Jeff Sessions – who couldn’t get his own judicial nomination through a GOP Judiciary Committee even after flip-flopping to the correct position on whether the NAACP or the KKK poses a greater threat to the Republic – is now tying himself in knots over whether he would have a problem with a gay Supreme Court nominee per se, or just with one who believed gay people should have the same rights as everyone else. I’m sure when Strom Thurmond voted against Thurgood Marshall’s nomination to the Court, it had nothing to do with him being Black – just with him being a Black man who believed Black people should have their equal protection rights protected.
But while it’s funny/ sad/ ridiculous to watch Sessions and Co. squirm in saying first that “identity politics” are bad and then that we should be concerned that a gay nominee would make people “uneasy,” or hear the Family Research Council signal openness to a gay nominee without “pro-gay ideology,” there’s a reason these guys are struggling to say something coherent: Open gay-bashing is becoming less popular in America, but it’s hard to explain why LGBT people shouldn’t have equal rights if we’re not inferior Americans.
It’s not by accident that the right-wing opposition to gay equality is a moving target. Anti-gay bigotry is still prevalent in America, and will be no doubt for a long time. But as Americans, including many who are uncomfortable with gay people, become less sympathetic to politicians saying that there are no gay people, that gay people need psychiatric help, that gay people are sinners, etc., Jeff Sessions has to come up with different ways to explain why he opposes the “gay agenda” – just like he had to come up with new ways to explain his animus towards the NAACP a generation ago.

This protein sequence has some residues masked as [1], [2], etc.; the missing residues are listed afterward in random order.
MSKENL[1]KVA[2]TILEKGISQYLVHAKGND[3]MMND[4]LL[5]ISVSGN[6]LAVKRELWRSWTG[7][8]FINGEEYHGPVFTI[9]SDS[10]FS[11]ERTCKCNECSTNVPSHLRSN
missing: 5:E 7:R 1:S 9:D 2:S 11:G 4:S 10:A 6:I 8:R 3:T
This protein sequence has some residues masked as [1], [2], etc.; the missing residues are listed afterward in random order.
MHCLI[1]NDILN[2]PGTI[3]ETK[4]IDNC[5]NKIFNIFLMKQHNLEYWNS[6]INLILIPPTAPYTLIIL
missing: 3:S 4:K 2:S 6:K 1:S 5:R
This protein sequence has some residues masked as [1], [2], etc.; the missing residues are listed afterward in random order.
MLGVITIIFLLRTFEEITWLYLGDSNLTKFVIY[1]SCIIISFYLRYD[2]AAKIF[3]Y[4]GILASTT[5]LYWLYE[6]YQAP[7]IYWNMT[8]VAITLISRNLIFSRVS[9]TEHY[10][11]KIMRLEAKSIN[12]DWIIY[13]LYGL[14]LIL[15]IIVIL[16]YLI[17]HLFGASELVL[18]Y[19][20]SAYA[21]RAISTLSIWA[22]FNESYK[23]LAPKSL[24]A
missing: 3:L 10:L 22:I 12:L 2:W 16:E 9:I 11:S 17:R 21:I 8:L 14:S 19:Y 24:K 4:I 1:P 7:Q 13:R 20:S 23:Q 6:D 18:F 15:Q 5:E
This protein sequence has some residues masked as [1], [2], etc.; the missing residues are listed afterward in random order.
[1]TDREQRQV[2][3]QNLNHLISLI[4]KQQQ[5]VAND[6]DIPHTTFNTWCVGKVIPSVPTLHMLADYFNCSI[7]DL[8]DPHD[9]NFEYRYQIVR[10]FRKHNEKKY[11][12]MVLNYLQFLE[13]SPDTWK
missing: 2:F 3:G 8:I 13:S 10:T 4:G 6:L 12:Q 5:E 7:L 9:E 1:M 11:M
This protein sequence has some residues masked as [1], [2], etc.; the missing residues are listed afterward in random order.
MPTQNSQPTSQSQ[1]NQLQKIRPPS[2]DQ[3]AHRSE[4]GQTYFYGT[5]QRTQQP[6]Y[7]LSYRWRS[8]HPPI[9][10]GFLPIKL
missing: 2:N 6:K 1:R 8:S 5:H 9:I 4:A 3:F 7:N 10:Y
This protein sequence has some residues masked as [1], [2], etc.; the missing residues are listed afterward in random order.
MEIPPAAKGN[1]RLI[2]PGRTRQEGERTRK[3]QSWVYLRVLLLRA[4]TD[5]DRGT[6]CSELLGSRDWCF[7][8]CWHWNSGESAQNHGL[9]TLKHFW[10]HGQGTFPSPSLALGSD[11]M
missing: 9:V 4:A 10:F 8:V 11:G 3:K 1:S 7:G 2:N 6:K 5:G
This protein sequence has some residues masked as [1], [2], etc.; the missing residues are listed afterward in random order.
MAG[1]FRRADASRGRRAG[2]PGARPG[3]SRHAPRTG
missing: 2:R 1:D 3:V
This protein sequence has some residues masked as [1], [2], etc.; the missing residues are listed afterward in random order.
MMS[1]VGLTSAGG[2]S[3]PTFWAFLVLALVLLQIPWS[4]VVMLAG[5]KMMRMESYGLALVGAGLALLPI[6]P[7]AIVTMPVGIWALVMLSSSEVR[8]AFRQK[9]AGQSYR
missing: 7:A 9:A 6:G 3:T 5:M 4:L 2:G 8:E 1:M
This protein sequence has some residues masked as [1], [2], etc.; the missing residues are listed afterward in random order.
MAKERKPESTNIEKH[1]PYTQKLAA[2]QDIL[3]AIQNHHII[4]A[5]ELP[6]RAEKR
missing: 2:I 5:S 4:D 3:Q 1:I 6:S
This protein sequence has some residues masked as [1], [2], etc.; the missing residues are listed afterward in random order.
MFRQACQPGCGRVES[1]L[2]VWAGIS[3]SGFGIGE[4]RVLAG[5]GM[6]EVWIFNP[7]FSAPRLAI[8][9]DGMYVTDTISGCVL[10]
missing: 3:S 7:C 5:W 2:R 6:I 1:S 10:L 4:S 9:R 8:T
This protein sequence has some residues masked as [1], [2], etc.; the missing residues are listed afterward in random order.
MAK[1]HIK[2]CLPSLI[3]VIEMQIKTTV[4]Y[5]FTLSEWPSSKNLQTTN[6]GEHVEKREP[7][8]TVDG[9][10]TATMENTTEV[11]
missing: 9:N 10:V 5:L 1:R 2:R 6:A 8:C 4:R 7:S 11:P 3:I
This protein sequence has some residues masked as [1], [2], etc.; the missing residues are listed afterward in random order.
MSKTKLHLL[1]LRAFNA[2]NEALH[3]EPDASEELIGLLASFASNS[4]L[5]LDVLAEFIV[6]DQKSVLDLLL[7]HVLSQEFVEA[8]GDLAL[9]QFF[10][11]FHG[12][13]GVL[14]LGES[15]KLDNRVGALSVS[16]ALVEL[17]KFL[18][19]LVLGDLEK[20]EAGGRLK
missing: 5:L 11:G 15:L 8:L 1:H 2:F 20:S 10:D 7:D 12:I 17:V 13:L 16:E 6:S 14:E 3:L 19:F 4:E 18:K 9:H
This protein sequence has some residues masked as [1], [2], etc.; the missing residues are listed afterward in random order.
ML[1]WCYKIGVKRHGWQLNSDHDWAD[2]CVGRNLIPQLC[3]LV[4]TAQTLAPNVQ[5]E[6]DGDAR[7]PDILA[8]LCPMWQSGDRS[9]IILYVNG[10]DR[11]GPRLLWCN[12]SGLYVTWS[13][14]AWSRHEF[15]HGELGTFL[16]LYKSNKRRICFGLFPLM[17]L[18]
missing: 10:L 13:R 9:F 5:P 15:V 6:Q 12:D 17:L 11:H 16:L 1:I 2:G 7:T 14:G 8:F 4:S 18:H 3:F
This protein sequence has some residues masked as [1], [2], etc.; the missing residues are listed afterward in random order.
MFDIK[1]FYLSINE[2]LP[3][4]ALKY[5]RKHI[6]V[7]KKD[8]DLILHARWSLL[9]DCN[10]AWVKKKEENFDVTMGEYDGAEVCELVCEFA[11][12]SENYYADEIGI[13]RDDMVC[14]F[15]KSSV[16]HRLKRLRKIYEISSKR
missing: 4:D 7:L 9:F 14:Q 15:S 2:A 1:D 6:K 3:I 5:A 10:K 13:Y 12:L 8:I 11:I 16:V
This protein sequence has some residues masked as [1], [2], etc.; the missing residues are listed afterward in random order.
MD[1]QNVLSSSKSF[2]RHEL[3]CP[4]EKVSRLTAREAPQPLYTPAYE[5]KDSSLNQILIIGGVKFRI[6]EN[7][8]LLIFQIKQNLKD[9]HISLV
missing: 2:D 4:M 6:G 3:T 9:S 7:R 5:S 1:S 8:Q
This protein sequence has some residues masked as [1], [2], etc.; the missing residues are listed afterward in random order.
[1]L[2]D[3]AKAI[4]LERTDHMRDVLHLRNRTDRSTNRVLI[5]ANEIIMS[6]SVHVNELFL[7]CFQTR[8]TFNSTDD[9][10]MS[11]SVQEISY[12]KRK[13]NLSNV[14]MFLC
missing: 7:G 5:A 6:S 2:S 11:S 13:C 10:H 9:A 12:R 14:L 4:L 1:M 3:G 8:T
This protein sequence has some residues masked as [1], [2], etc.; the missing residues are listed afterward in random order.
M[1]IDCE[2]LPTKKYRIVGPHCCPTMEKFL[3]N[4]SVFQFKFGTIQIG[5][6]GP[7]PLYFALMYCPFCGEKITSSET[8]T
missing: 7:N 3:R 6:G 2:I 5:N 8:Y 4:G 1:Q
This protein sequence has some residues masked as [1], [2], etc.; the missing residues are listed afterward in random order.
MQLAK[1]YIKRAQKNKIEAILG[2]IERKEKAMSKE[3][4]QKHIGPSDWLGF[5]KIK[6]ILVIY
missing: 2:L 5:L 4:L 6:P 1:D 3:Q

So the issue is: elitist judges trying to tell regular people what to do (this one gets more tenuous now that more people support same-sex marriage than the Republican party); schoolteachers depriving parents of control over how (and whether) their kids learn about sexual orientation; priests getting locked up for not officiating at marriages they don’t believe in; now Miss California’s Miss America candidacy was judged not just on her body but on (gasp) how she answered a question! Perusing The Corner suggests that National Organization for Marriage President Maggie Gallagher’s latest argument for why LGBT people shouldn’t be allowed to get married is that opponents of gay rights will face social stigma as soon as gay people escape enshrined legal stigma. In the 90’s Mike Huckabee was decrying our culture’s decline “from Barney Fife to Barney Frank” – now he’s decrying a gay blogger’s intolerance towards Miss California.
So as more states and more Americans come out for legal equality, expect conservatives to get that much more creative in explaining their opposition as a defense of the little guy (the teacher, the priest, the voter, the beauty pageant contestant, the law professor), that much more eager to declare themselves tolerant of people with “gay tendencies,” and that much more fulsome in their outrage when intolerant liberals suggest they have a problem with gay people.